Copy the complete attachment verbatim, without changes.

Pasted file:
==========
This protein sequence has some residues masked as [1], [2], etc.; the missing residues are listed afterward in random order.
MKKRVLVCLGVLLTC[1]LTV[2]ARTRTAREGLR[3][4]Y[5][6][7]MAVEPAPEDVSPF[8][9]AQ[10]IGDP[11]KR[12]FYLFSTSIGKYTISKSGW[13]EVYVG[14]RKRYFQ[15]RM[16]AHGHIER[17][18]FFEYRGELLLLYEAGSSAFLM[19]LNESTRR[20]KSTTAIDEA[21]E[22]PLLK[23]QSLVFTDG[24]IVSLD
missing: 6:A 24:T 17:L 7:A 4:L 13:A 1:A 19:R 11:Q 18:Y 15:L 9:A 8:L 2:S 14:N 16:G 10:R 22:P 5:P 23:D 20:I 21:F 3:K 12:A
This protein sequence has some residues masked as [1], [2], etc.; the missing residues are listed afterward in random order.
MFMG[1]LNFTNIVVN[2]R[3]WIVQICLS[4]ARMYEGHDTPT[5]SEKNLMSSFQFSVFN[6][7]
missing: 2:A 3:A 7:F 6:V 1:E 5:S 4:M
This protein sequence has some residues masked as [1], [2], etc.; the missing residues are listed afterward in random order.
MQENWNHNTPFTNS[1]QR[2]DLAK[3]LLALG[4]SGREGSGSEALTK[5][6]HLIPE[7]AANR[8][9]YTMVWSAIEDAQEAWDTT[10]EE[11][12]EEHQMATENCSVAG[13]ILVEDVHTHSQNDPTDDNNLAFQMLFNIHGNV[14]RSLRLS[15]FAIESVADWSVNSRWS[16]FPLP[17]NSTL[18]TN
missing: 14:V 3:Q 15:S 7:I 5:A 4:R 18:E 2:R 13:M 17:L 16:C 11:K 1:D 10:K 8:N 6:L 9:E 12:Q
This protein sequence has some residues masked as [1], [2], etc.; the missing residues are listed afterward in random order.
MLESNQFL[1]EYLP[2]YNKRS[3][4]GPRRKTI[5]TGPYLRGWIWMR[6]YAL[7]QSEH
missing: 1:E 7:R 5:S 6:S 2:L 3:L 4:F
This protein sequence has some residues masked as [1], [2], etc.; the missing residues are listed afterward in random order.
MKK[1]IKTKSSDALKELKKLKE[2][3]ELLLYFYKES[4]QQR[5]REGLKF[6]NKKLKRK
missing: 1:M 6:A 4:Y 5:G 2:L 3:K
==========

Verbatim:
This protein sequence has some residues masked as [1], [2], etc.; the missing residues are listed afterward in random order.
MKKRVLVCLGVLLTC[1]LTV[2]ARTRTAREGLR[3][4]Y[5][6][7]MAVEPAPEDVSPF[8][9]AQ[10]IGDP[11]KR[12]FYLFSTSIGKYTISKSGW[13]EVYVG[14]RKRYFQ[15]RM[16]AHGHIER[17][18]FFEYRGELLLLYEAGSSAFLM[19]LNESTRR[20]KSTTAIDEA[21]E[22]PLLK[23]QSLVFTDG[24]IVSLD
missing: 6:A 24:T 17:L 7:A 4:L 13:A 1:A 19:R 11:Q 18:Y 15:L 9:A 8:L 2:S 14:N 16:G 10:R 22:P 5:P 23:D 20:I 21:F 3:K 12:A
This protein sequence has some residues masked as [1], [2], etc.; the missing residues are listed afterward in random order.
MFMG[1]LNFTNIVVN[2]R[3]WIVQICLS[4]ARMYEGHDTPT[5]SEKNLMSSFQFSVFN[6][7]
missing: 2:A 3:A 7:F 6:V 1:E 5:S 4:M
This protein sequence has some residues masked as [1], [2], etc.; the missing residues are listed afterward in random order.
MQENWNHNTPFTNS[1]QR[2]DLAK[3]LLALG[4]SGREGSGSEALTK[5][6]HLIPE[7]AANR[8][9]YTMVWSAIEDAQEAWDTT[10]EE[11][12]EEHQMATENCSVAG[13]ILVEDVHTHSQNDPTDDNNLAFQMLFNIHGNV[14]RSLRLS[15]FAIESVADWSVNSRWS[16]FPLP[17]NSTL[18]TN
missing: 14:V 3:Q 15:S 7:I 5:A 4:R 18:E 2:R 13:M 17:L 16:C 11:K 1:D 10:K 8:N 6:L 9:E 12:Q
This protein sequence has some residues masked as [1], [2], etc.; the missing residues are listed afterward in random order.
MLESNQFL[1]EYLP[2]YNKRS[3][4]GPRRKTI[5]TGPYLRGWIWMR[6]YAL[7]QSEH
missing: 1:E 7:R 5:S 6:S 2:L 3:L 4:F
This protein sequence has some residues masked as [1], [2], etc.; the missing residues are listed afterward in random order.
MKK[1]IKTKSSDALKELKKLKE[2][3]ELLLYFYKES[4]QQR[5]REGLKF[6]NKKLKRK
missing: 1:M 6:A 4:Y 5:G 2:L 3:K